City of Colusa
The town of Colusa has an interesting background. In 1846, Dr. Robert Semple of Benicia was returning from a trip and stopped for a short rest and the Rancheria of the Colus Indians. He liked the beauty of the county and the fertile soil and the thought he saw the location of a future city. He inquired as to while the land belong and found it belonged to John Bidwell, who obtained it under a Mexican grant. Semple made a not of then and when his brother, Colonel Charles D. Semple arrived in California in 1849, he told him and lost no time in finding Bidwell and buying the grant from him. In the early 1850's, Colonel Semple set out with a little steamboat to start a town on his new land. Among the men accompanying Semple was his seventeen year old nephew, Will Semple Green. The group was headed for the Colus Rancheria, but missed it in some was and landed seven miles up the river. Colonel Semple soon realized his mistake and he and his men moved back down the river and built a crude hotel, where they cooked a whole meal for a dollar. They surveyed the streets and built houses, and the town of Colusa was born.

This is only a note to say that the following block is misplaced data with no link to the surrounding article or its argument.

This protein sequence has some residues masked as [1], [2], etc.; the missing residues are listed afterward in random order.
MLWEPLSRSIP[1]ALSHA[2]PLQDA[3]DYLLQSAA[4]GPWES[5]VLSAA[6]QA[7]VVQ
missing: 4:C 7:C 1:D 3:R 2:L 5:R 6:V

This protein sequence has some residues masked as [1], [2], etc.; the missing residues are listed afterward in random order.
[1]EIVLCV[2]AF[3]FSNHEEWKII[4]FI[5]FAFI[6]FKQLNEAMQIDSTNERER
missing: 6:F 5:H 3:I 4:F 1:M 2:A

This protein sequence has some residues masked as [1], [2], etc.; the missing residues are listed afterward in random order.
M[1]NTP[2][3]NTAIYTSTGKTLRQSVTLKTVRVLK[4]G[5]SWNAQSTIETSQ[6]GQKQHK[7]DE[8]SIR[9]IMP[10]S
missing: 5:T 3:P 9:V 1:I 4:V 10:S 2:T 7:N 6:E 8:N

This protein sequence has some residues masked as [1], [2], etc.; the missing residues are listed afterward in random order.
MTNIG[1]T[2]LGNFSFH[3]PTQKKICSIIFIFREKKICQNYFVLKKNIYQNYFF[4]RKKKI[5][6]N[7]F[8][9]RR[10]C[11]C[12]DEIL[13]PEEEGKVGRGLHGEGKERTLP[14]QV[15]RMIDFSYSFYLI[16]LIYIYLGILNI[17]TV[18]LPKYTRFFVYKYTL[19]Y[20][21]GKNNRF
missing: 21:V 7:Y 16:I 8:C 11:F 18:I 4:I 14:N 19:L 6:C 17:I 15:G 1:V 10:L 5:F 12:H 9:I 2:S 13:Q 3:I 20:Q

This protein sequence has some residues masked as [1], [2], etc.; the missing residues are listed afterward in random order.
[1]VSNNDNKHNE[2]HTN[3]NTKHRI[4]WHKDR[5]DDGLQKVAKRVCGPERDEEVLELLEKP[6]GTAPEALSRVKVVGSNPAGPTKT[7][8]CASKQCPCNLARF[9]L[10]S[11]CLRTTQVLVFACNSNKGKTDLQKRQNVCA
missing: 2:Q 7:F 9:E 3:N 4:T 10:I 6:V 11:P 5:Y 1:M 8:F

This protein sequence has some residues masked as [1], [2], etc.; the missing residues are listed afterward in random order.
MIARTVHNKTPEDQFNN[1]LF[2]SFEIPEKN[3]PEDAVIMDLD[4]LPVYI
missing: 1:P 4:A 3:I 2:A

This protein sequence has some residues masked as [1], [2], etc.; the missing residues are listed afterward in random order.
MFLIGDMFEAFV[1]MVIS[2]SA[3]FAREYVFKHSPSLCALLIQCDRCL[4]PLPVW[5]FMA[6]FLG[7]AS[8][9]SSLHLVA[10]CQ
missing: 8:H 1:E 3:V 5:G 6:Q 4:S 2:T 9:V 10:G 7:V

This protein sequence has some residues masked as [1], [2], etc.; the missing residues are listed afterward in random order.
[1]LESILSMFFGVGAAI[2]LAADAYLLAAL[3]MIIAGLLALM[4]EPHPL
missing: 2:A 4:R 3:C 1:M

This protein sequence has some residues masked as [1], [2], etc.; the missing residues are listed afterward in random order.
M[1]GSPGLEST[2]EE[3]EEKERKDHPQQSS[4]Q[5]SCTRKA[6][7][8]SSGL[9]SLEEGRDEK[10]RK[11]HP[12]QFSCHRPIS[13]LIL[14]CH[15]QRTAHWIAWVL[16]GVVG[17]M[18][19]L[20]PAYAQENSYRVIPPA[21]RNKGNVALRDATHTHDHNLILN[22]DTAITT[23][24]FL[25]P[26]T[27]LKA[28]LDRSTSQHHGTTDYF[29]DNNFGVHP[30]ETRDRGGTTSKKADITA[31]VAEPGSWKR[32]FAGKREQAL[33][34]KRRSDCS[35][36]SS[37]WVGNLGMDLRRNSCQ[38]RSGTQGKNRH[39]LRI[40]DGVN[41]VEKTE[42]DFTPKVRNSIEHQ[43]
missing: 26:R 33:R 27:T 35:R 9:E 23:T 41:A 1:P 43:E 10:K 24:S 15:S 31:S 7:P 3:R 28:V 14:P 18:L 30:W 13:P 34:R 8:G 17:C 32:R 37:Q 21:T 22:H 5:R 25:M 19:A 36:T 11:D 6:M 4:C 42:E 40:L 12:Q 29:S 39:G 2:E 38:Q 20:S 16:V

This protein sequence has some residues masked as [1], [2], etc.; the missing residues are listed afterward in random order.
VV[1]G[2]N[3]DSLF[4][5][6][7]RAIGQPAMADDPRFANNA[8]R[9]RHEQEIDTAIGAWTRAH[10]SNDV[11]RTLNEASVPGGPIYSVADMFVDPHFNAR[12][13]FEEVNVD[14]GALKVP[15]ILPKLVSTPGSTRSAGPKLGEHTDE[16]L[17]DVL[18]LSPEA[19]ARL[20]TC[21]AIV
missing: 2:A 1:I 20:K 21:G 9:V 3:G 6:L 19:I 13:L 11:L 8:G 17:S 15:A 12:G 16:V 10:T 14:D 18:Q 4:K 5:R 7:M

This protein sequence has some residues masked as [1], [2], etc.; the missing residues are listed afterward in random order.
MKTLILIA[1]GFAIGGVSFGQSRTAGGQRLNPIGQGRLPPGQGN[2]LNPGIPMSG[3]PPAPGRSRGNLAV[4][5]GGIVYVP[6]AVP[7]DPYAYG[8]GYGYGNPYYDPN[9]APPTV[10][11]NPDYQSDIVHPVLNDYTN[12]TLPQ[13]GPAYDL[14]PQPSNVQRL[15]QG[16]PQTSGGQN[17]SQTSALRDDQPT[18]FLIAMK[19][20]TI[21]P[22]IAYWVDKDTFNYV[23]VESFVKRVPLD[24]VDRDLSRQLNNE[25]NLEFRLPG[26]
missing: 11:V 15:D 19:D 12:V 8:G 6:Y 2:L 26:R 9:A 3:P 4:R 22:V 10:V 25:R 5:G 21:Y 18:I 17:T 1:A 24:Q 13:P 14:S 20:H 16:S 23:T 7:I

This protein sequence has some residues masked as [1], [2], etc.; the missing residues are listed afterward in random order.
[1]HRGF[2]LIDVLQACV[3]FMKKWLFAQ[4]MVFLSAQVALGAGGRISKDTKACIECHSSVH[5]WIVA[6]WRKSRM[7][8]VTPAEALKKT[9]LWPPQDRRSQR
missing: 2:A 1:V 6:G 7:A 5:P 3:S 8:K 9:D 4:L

At the time when Colonel Semple set out to build a city, his brother, Dr. Semple was building a steamboat at Benicia and on July 3, 1850, she got under way. She was called the "Colusa" like the new town to which her future voyage was bringing her, thought the earliest name in English for the present town was "Salmon Bend."
As soon as boats began to run regularly, a daily stage line was put on by Baxter and Company between Colusa and Shasta, and the travel to the mines in the north began to flow in this direction. There was so much travel that a Mr. Johnson put on an opposite line and it was the liveliest staging we had ever seen before or since. They came through in daylight and would come neck-and-neck with the horses in full run. As a result of this travel, stage stops called mile houses sprang up rapidly along the river.